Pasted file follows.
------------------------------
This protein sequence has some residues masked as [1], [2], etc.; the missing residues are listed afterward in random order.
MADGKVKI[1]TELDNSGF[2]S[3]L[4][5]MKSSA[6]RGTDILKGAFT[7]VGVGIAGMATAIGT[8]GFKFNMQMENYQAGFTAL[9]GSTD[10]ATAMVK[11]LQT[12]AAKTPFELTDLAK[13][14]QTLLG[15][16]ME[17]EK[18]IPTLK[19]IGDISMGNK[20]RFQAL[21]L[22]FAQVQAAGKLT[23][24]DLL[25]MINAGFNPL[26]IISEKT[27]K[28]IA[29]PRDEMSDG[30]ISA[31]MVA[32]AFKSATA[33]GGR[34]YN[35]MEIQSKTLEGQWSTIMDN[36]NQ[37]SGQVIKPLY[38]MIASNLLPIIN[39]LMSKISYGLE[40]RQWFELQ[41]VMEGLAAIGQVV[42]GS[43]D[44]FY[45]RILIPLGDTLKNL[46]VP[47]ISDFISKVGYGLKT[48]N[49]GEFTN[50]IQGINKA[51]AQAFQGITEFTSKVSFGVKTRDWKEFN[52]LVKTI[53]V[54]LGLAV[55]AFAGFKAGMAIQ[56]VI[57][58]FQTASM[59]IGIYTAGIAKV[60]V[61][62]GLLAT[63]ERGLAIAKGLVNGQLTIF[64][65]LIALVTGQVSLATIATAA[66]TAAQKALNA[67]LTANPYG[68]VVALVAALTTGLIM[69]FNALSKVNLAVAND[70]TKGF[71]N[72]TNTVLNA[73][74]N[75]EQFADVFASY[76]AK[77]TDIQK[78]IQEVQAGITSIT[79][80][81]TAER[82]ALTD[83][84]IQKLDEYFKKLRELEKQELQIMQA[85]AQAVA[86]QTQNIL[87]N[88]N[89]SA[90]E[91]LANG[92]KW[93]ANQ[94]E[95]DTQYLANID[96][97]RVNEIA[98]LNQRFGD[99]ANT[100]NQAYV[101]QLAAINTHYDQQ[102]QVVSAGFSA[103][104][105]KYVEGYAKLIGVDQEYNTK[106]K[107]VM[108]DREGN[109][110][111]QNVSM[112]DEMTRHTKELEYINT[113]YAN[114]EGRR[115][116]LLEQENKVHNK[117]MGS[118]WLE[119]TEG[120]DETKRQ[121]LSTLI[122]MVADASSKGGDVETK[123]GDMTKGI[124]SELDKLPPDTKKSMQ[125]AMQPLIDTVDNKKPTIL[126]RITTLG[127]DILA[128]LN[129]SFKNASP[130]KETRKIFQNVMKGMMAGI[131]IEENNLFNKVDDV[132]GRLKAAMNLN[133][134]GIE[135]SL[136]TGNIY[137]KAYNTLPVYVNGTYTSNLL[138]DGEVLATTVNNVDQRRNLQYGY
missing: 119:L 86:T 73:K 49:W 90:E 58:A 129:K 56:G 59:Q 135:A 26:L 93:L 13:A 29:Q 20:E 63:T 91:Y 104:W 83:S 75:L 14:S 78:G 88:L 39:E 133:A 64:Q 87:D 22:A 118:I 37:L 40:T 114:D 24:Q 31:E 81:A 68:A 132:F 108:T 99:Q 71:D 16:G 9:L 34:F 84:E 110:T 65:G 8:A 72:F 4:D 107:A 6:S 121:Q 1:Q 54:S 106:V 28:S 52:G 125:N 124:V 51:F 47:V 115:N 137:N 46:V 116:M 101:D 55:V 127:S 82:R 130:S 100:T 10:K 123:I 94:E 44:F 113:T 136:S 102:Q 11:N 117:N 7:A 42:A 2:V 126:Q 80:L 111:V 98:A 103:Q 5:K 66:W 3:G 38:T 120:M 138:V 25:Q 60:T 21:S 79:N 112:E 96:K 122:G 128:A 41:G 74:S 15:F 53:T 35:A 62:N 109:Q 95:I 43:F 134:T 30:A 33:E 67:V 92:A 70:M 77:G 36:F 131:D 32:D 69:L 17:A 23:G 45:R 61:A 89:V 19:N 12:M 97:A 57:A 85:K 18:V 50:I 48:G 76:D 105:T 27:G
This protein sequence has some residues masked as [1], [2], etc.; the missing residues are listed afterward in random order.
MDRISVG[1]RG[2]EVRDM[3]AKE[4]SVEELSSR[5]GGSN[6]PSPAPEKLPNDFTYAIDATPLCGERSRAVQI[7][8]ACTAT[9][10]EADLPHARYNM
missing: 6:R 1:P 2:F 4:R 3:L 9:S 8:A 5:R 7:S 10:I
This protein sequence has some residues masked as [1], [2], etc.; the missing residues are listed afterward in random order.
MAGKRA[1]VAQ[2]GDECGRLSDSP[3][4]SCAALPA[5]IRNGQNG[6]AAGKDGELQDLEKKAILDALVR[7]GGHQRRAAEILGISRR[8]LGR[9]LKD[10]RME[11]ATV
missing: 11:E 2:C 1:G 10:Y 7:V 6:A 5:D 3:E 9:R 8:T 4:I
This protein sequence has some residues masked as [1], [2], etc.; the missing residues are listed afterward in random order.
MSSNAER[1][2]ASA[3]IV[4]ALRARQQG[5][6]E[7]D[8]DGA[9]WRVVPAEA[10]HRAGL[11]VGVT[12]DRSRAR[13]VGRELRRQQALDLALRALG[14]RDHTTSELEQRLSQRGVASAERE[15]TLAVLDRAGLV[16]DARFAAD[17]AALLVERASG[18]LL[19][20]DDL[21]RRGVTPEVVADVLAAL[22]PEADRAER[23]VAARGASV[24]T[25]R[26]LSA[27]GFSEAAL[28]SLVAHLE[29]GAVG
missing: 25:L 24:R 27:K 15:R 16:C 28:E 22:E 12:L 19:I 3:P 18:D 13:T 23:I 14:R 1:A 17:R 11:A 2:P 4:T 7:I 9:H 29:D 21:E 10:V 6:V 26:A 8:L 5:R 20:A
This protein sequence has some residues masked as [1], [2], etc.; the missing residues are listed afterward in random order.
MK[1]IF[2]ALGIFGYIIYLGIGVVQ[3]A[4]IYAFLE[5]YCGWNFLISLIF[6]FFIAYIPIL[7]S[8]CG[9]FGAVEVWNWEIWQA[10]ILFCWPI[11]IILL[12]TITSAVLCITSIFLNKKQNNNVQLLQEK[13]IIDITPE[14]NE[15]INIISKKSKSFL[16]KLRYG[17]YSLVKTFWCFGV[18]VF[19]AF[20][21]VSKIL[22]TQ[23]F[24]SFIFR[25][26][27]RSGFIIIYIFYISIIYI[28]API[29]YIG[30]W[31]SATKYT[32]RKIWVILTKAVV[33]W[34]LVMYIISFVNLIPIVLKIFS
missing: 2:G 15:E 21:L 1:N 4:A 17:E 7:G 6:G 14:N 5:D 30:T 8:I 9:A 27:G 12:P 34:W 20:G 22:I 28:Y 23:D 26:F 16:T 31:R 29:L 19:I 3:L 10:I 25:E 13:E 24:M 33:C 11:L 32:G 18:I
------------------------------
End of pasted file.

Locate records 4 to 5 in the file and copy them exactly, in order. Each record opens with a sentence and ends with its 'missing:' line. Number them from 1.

This protein sequence has some residues masked as [1], [2], etc.; the missing residues are listed afterward in random order.
MSSNAER[1][2]ASA[3]IV[4]ALRARQQG[5][6]E[7]D[8]DGA[9]WRVVPAEA[10]HRAGL[11]VGVT[12]DRSRAR[13]VGRELRRQQALDLALRALG[14]RDHTTSELEQRLSQRGVASAERE[15]TLAVLDRAGLV[16]DARFAAD[17]AALLVERASG[18]LL[19][20]DDL[21]RRGVTPEVVADVLAAL[22]PEADRAER[23]VAARGASV[24]T[25]R[26]LSA[27]GFSEAAL[28]SLVAHLE[29]GAVG
missing: 25:L 24:R 27:K 15:R 16:C 28:E 22:E 12:L 19:I 3:P 18:D 13:T 23:I 14:R 1:A 17:R 11:A 2:P 4:T 7:I 9:H 29:D 21:E 10:V 6:V 26:A 8:L 5:R 20:A
This protein sequence has some residues masked as [1], [2], etc.; the missing residues are listed afterward in random order.
MK[1]IF[2]ALGIFGYIIYLGIGVVQ[3]A[4]IYAFLE[5]YCGWNFLISLIF[6]FFIAYIPIL[7]S[8]CG[9]FGAVEVWNWEIWQA[10]ILFCWPI[11]IILL[12]TITSAVLCITSIFLNKKQNNNVQLLQEK[13]IIDITPE[14]NE[15]INIISKKSKSFL[16]KLRYG[17]YSLVKTFWCFGV[18]VF[19]AF[20][21]VSKIL[22]TQ[23]F[24]SFIFR[25][26][27]RSGFIIIYIFYISIIYI[28]API[29]YIG[30]W[31]SATKYT[32]RKIWVILTKAVV[33]W[34]LVMYIISFVNLIPIVLKIFS
missing: 2:G 15:E 21:L 1:N 4:A 17:E 7:G 6:G 14:N 5:D 30:T 8:I 9:A 27:G 12:P 34:W 20:G 22:I 28:Y 23:D 26:F 16:T 31:R 29:L 19:I 3:L 10:I 25:E 13:E 24:M 33:C 11:L 32:G 18:I